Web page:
Actually it's very logical once you understand what it's doing! It will vector you on a parallel course to the runway, either upwind or downwind  Depending on your direction of approach. At around 27nm from runway threshold it will turn you on basically a Base leg Then it will give you the final approach instruction that will put you on a angled course to the localizer. There's a problem though. Unlike your Flightplan which accounts for course deviation due to wind, The approach vectors do not. So as you deviate from the virtual course it plotted when you reach a point, usually a 4nm deviation, ATC will re-vector you back on the virtual plotted course. This is why it seems ATC is issuing unnecessary vectoring instructions.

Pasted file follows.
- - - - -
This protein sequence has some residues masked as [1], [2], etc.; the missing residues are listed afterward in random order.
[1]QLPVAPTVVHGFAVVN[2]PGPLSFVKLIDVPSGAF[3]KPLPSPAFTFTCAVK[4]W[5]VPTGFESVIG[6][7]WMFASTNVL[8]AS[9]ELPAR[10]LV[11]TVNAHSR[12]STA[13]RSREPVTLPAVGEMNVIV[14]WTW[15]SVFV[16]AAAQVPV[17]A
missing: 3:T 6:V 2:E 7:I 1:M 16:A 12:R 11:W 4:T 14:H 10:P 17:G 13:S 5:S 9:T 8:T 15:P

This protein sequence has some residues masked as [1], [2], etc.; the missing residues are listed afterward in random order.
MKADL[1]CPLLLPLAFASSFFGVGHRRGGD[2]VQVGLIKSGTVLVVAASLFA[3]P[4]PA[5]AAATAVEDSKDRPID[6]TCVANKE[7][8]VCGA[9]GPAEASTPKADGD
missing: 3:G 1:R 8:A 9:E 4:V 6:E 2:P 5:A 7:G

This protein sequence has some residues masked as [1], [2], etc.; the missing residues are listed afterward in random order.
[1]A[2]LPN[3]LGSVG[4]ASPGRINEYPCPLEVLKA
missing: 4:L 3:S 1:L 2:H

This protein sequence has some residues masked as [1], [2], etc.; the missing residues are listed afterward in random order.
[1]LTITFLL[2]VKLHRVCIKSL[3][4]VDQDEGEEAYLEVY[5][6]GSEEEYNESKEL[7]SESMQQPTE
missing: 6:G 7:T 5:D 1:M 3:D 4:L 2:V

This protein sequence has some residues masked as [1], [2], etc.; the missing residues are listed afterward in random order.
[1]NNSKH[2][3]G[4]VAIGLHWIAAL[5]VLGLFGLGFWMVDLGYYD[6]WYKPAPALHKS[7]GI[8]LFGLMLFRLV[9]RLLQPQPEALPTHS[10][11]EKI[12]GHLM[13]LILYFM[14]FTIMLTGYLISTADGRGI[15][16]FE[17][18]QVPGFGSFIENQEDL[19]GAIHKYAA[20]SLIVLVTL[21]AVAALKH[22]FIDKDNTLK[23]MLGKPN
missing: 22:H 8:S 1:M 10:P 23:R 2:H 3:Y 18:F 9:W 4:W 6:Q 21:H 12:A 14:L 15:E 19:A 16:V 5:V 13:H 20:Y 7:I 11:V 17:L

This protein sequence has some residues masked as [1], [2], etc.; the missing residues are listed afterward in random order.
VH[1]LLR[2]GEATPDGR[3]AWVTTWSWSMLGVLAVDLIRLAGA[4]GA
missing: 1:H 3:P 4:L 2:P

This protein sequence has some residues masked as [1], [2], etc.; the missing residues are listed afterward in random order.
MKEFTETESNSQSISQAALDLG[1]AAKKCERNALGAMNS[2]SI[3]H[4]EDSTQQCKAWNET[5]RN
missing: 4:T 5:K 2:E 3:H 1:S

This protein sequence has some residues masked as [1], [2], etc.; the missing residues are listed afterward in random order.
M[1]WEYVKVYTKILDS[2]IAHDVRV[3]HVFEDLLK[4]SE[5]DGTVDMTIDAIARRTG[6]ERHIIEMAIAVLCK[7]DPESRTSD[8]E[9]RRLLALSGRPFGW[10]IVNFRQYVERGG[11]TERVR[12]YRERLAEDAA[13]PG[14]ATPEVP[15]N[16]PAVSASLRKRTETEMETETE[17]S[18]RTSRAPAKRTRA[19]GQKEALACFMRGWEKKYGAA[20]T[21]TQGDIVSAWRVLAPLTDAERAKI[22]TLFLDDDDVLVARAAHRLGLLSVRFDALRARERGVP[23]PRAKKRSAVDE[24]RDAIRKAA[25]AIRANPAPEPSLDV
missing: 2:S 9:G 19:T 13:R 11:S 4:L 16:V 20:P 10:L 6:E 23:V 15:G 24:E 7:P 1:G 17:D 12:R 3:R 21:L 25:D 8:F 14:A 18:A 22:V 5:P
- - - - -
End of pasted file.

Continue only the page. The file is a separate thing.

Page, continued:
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Actually it's very logical once you understand what it's doing!

 

But it doesn't reflect what is going on in the real world. For example this route into Laguardia runway 22:

http://flightaware.com/live/flight/WJA1200

FSX doesn't come anywhere close to that, it will turn you much sooner and vector you in the wrong places.

 

Also FSX ATC is the same programming going back since FS2004 so if you keep following it then that is over 10 years of doing the same approaches. I understood how it worked back in FS2004 and didn't like it even then.

 

I prefer to stick as close to real world flights as possible. SIDS and STARS are good too

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Some good tips here.  Going to have to try that bit about requesting VFR on descent, then flying whatever real world approach you want, then tuning the tower for landing clearance.